A koala’s sleepy demeanour hides a resilient genome. Despite being hunted to near extinction across Australia 200 years ago – thanks to the international fur trade – my colleagues and I have found that the koala genome remains remarkably diverse.
In a nation known for its extreme weather and environments, a species’ ability to adapt is crucial. Species that retain a high level of genetic variability can often better withstand environmental changes and emerging threats from disease.
Koalas became a protected species and their numbers have mostly bounced back. And you can see they’re physically different at the extremes of their range, from the larger, darker koalas of the south, to the smaller, lighter animals in the north.
But despite these differences it had long been assumed that, having being hunted to a few individuals, there would be low genetic diversity in koala populations across the country today.
We set out to see if this assumption was correct.
We genetically analysed 171 koalas from across Australia and compared their genomes. Amazingly, we not only found that koalas are genetically very diverse, but that their high diversity is comparable to other healthy wild species that weren’t hunted to near-extinction, such as the wild pig in Europe.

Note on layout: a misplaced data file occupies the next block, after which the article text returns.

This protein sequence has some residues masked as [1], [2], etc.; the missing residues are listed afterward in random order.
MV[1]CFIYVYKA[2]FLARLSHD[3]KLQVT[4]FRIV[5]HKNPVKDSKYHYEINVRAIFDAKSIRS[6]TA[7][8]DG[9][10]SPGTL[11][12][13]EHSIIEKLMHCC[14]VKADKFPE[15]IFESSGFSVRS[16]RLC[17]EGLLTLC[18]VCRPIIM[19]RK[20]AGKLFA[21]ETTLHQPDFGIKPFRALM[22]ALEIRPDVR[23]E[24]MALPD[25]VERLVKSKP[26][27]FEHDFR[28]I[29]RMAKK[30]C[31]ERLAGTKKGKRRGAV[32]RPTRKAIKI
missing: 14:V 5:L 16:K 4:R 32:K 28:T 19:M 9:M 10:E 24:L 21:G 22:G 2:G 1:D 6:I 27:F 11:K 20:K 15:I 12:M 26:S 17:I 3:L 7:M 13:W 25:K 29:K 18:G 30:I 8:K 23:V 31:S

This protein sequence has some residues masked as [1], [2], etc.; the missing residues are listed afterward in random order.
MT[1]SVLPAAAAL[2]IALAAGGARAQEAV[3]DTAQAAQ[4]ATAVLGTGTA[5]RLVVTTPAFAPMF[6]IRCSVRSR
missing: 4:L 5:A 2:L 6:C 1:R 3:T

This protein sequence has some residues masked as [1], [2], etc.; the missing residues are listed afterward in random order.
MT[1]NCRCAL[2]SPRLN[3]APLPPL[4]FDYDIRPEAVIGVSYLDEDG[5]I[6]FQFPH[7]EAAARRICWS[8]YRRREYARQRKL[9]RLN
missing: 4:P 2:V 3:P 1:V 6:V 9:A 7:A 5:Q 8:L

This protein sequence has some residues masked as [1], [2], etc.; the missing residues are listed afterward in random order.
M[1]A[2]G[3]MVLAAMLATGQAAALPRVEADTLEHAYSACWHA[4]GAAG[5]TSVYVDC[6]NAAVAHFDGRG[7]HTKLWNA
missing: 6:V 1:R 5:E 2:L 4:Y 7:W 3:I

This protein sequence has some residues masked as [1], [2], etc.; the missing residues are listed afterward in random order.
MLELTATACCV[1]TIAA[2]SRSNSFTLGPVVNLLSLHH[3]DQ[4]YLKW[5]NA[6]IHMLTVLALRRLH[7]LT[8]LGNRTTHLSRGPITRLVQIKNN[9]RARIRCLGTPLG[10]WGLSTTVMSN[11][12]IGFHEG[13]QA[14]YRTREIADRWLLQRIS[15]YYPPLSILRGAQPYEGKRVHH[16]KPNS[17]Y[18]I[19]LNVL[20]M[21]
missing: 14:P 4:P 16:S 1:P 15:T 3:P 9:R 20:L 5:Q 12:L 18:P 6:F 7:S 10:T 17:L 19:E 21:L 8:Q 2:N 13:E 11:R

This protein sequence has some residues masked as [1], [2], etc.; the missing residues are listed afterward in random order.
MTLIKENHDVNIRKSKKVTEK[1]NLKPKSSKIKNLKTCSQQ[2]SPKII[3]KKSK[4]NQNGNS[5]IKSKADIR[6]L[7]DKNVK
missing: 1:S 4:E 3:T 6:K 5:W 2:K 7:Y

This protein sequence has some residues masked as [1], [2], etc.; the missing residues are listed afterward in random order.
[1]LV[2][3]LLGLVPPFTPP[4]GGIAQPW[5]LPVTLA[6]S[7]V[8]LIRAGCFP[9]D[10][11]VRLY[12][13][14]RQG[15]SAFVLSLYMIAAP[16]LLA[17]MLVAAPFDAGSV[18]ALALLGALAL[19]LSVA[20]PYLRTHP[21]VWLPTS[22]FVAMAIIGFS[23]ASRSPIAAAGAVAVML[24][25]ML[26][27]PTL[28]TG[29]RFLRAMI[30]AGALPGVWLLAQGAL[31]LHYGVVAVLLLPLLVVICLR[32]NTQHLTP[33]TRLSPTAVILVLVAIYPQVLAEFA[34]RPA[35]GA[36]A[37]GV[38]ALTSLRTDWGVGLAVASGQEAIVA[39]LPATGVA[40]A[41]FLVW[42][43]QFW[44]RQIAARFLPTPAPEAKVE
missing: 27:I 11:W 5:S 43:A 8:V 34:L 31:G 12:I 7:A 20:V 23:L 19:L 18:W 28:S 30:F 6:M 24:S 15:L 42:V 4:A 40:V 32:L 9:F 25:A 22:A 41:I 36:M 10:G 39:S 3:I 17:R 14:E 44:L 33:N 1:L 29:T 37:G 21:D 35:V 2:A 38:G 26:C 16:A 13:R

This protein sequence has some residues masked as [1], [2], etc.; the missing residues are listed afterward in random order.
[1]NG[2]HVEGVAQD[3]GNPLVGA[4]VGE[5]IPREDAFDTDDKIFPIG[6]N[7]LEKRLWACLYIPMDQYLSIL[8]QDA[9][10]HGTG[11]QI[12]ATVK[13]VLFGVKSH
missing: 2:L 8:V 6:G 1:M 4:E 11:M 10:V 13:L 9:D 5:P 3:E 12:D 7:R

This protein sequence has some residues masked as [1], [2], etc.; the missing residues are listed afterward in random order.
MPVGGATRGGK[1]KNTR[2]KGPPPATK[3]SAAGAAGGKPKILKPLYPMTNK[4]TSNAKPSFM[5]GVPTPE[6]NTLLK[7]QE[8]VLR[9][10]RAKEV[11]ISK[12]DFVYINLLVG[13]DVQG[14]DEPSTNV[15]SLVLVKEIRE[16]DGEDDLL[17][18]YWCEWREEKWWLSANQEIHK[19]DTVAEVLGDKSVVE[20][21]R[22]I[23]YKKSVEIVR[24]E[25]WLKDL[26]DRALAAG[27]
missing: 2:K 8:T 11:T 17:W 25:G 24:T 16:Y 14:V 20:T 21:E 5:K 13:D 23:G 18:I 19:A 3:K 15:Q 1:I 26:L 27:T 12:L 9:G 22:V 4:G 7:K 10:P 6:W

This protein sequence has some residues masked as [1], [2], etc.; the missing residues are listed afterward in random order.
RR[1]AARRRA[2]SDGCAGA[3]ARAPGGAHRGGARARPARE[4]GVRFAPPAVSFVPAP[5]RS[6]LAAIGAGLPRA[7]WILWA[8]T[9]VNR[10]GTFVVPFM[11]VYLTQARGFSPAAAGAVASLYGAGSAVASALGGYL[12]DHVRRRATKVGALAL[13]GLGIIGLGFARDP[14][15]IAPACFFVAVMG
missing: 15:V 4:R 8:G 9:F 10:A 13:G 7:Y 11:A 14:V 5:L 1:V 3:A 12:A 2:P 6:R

This data can be used for population management. In some regions koala numbers are booming, while in others they are dwindling to the point of local extinction. To manage a species effectively, we need to know how diverse these populations are, and more importantly, how different they are from one another.
Supplementing koala populations from other regions is illegal in much of Australia, but in areas of low diversity we should at least consider it – as long as the genetics and environments of the donor and receiving populations are thoroughly assessed.
It’s possible that in the past koalas were more genetically diverse, but without enough ancient samples, it’s hard to know. It is also possible that some pockets of high diversity escaped the worst of the hunting. Our next study, a broader genetic survey, should enable us to answer why the koala genome is so diverse. It will also gather the information we need to make sure their genetic diversity stays high.
Shannon Kjeldsen is an evolutionary biologist at James Cook University, Townsville.
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